What factors make a stablecoin safe?

The safety of a stablecoin is dependent on several factors, including its reserve assets, the level of transparency provided by the issuer, and the regulatory framework within which it operates. A stablecoin backed by a large reserve of a trusted fiat currency and audited by a reputable third party is considered safer than a stablecoin backed by an unknown asset or an unaudited reserve.

What Is Tether (USDT)?

Tether (USDT) is the oldest and most popular USD stablecoin that was launched in 2014 with the goal of creating a bridge between cryptocurrencies and traditional fiat currencies. It is pegged to the US dollar and backed by a reserve of fiat currency and other assets. Tether is the most widely used stablecoin, with a market capitalization of over $70 billion.

You can learn more about Tether tokens in this article.

USDT Stability

In 2017, Tether was hacked, and 31 million USDT tokens was lost. The project got criticized as many point out that instead of taking responsibility and demonstrating accountability, they initiated an “emergency hard fork” to save face.

In 2017, Tether was hacked, and 31 million USDT was lost. Instead of taking responsibility and demonstrating accountability, they initiated an “emergency hard fork” to save face. This caught the attention of the New York Attorney General when it was discovered that Tether was lending out its cash reserves without being able to adequately back their tokens with USD. They attempted to absolve themselves of responsibility by antagonizing the Attorney General instead of providing a rational defense.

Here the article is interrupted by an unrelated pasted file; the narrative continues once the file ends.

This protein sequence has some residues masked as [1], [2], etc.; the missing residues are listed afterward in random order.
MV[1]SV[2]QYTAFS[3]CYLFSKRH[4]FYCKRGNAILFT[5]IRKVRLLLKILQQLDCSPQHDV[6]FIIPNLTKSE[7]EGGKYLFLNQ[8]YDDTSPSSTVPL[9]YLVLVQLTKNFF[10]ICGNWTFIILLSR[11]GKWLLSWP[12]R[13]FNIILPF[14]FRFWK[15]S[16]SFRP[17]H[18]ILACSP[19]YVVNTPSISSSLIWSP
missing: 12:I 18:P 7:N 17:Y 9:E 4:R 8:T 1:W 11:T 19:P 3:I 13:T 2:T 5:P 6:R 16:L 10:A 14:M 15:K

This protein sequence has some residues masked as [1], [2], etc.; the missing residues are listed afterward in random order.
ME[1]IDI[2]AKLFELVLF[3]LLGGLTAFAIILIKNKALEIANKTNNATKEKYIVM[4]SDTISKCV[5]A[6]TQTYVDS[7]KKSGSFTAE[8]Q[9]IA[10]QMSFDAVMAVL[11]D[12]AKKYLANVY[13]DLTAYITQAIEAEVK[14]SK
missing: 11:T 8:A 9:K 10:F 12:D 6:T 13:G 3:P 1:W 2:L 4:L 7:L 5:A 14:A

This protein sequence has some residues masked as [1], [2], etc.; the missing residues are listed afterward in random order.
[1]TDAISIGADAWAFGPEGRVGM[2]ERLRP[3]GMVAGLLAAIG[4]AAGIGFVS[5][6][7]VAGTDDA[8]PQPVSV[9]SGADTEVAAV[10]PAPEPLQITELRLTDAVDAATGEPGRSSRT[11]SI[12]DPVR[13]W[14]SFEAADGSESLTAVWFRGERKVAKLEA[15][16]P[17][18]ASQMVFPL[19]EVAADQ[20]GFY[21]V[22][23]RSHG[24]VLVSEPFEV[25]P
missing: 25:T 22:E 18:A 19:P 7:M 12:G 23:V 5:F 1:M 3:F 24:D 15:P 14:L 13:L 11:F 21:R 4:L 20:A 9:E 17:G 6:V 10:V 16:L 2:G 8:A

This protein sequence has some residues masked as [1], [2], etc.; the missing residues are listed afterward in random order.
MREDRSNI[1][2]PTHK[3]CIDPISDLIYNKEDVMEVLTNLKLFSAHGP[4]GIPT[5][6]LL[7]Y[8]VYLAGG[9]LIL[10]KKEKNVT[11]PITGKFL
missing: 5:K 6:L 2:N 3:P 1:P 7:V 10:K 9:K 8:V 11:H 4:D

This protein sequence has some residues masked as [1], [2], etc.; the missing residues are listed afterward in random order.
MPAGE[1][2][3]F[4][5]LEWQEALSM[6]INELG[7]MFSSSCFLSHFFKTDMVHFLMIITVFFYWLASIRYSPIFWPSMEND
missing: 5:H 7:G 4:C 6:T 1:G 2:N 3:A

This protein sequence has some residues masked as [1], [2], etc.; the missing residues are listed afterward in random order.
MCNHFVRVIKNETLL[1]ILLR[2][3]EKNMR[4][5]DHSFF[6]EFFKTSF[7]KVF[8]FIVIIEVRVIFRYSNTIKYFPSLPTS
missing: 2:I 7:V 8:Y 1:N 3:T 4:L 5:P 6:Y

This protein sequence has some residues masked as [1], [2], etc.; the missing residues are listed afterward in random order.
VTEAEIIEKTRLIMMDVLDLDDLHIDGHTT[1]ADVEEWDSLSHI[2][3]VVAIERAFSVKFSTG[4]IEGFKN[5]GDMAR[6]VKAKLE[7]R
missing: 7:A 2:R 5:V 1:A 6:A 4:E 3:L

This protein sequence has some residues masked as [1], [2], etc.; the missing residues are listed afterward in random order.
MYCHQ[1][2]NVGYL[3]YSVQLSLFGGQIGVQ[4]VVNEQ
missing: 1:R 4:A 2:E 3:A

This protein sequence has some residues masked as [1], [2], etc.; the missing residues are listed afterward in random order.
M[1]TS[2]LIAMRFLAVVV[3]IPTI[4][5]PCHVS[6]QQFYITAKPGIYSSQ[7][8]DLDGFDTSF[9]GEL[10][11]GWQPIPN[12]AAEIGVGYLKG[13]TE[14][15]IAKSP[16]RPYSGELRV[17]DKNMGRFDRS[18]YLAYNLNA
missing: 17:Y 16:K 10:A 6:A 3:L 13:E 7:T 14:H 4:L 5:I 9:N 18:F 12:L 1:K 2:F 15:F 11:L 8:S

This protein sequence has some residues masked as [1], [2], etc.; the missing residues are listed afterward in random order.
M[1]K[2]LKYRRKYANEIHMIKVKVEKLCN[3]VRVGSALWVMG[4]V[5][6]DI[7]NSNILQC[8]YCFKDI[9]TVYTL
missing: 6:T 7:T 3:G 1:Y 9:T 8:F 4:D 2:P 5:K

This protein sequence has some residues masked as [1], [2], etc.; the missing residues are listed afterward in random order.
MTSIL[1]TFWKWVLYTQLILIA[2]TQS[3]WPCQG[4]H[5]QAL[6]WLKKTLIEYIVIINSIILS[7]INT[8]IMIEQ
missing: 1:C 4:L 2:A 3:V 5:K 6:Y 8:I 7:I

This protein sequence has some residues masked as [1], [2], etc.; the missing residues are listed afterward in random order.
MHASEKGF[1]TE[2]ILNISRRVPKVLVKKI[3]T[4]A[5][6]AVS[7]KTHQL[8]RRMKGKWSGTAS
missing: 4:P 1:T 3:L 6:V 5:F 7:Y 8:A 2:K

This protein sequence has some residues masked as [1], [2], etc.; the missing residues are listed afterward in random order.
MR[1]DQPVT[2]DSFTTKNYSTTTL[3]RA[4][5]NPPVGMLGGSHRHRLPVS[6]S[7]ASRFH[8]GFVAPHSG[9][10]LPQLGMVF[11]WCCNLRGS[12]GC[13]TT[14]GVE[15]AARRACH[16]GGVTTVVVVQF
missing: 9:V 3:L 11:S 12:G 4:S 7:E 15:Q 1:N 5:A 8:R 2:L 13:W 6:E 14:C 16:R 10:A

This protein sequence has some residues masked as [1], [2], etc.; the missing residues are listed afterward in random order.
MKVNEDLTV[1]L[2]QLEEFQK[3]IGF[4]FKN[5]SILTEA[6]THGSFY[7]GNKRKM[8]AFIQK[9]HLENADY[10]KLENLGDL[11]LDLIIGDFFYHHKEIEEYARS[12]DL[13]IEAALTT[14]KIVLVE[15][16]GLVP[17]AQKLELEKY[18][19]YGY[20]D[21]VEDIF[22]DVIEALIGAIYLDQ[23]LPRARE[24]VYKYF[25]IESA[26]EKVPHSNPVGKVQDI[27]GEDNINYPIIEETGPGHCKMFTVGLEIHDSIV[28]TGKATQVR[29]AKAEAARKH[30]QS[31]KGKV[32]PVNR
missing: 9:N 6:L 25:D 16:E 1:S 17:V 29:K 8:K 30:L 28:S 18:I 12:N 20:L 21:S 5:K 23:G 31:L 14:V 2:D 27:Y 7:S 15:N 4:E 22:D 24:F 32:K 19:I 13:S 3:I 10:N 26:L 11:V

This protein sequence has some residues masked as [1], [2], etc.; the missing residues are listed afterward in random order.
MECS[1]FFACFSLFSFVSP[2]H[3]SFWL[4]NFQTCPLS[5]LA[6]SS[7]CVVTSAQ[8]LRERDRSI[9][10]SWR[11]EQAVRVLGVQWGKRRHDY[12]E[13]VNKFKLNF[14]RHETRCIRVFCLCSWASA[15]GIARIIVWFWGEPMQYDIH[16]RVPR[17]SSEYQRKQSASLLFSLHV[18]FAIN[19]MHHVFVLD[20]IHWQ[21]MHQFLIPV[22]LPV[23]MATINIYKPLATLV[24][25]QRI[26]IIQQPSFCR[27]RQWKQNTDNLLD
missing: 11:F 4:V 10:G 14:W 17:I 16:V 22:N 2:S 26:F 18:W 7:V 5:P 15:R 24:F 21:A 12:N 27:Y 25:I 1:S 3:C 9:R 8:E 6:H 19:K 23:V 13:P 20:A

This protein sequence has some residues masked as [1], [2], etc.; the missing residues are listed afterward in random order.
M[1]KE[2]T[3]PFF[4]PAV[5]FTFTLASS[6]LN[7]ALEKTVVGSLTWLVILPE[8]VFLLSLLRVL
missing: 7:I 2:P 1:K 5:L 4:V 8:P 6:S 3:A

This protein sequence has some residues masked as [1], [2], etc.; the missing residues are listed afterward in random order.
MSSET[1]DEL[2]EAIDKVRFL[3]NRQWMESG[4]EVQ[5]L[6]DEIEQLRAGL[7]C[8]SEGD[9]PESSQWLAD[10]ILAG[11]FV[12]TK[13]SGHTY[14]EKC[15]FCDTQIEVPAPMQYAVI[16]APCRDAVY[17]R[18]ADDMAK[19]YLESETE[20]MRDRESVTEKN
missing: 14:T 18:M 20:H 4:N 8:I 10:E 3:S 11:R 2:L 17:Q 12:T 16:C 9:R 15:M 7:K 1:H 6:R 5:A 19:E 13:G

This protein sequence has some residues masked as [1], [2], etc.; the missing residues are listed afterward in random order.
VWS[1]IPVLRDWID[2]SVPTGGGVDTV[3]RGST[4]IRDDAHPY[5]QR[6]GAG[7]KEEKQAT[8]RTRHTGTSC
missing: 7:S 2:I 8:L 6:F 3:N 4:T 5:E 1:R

USDT Volume

According to CoinMarketCap, the current market capitalization of USDT is around $72 billion, and it is the most widely used stablecoin in the world. This makes Tether the third crypto asset by market capitalization, only surpassed by Bitcoin and Ethereum

Suggested article: What is volume in cryptocurrency?

What Is a USD Coin (USDC)?

USDC, or USD Coin, takes second place in the list of the most popular stablecoins. It was launched in 2018 by Circle, a fintech company based in Boston.

The Centre consortium, which includes Circle and Coinbase, issues and manages USDC. Centre is the only entity that can control USDC supply, similar to the Federal Reserve controlling USD. However, there is a major difference between USD and USDC — Circle has full authority over USDC, which is not the case with USD and the FR.

USDC Stability

USDC Stability is considered to be more transparent than USDT because Circle provides monthly audits of its reserve assets. Additionally, USDC is regulated by the US Securities and Exchange Commission (SEC).

In March 2023, Circle reported that $3.3 billion of the cash reserves backing USDC tokens remained in Silicon Valley Bank, causing it to depeg and drop in value against the dollar to 87 cents. In addition, similar dollar-backed stablecoins such as DAI and USDD were depegged from their original value of $1. However, it only took USDC 2 days to return its peg.

USDC Volume

According to CoinMarketCap, the current market capitalization of USDC is over $40 billion, and it is the second most widely used stablecoin in the world after USDT.

Tether vs USDC: Comparative Analysis